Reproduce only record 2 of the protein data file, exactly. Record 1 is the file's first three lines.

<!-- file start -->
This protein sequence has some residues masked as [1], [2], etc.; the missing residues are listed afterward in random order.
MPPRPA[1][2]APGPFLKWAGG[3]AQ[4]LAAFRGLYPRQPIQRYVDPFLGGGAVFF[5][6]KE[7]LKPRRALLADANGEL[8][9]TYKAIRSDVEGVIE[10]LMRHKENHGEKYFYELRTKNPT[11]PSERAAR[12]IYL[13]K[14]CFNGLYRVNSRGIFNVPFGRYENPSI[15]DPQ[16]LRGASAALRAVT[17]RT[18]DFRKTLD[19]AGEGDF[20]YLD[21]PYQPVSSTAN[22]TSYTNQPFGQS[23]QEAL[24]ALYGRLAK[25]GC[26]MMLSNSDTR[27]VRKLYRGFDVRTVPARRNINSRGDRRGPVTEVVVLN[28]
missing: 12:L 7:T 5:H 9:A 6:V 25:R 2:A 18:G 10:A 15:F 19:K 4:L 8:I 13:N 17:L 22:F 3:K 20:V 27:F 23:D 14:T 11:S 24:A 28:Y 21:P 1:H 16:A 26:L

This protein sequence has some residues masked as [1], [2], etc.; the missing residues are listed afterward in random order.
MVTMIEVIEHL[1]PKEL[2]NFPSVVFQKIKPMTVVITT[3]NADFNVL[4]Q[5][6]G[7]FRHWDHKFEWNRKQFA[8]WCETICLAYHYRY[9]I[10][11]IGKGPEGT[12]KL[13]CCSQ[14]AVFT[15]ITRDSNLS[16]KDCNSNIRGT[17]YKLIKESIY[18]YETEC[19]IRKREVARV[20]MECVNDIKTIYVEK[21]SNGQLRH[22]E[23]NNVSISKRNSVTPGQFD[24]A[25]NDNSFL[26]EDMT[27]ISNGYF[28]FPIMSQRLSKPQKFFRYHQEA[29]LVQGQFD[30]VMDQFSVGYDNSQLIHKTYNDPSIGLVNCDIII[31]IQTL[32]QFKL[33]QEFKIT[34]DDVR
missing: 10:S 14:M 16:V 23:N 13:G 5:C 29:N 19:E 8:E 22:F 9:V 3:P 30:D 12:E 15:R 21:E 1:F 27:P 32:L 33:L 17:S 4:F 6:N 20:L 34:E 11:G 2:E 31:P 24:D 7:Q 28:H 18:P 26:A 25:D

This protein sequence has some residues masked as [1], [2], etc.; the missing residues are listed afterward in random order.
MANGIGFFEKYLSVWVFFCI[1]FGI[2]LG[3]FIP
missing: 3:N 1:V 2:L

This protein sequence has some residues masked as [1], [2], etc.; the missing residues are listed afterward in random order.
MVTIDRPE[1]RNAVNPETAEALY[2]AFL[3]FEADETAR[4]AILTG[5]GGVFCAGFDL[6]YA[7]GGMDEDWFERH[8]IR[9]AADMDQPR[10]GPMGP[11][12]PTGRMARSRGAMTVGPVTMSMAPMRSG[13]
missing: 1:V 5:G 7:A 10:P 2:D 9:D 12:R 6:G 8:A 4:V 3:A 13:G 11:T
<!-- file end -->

This protein sequence has some residues masked as [1], [2], etc.; the missing residues are listed afterward in random order.
MVTMIEVIEHL[1]PKEL[2]NFPSVVFQKIKPMTVVITT[3]NADFNVL[4]Q[5][6]G[7]FRHWDHKFEWNRKQFA[8]WCETICLAYHYRY[9]I[10][11]IGKGPEGT[12]KL[13]CCSQ[14]AVFT[15]ITRDSNLS[16]KDCNSNIRGT[17]YKLIKESIY[18]YETEC[19]IRKREVARV[20]MECVNDIKTIYVEK[21]SNGQLRH[22]E[23]NNVSISKRNSVTPGQFD[24]A[25]NDNSFL[26]EDMT[27]ISNGYF[28]FPIMSQRLSKPQKFFRYHQEA[29]LVQGQFD[30]VMDQFSVGYDNSQLIHKTYNDPSIGLVNCDIII[31]IQTL[32]QFKL[33]QEFKIT[34]DDVR
missing: 10:S 14:M 16:V 23:N 13:G 5:C 29:N 19:E 8:E 22:F 9:V 3:P 30:D 12:E 15:R 21:E 1:F 27:P 32:L 33:L 17:S 4:F 6:N 20:L 34:E 11:G 2:E 31:P 24:D 7:Q 28:H 18:P 26:A 25:D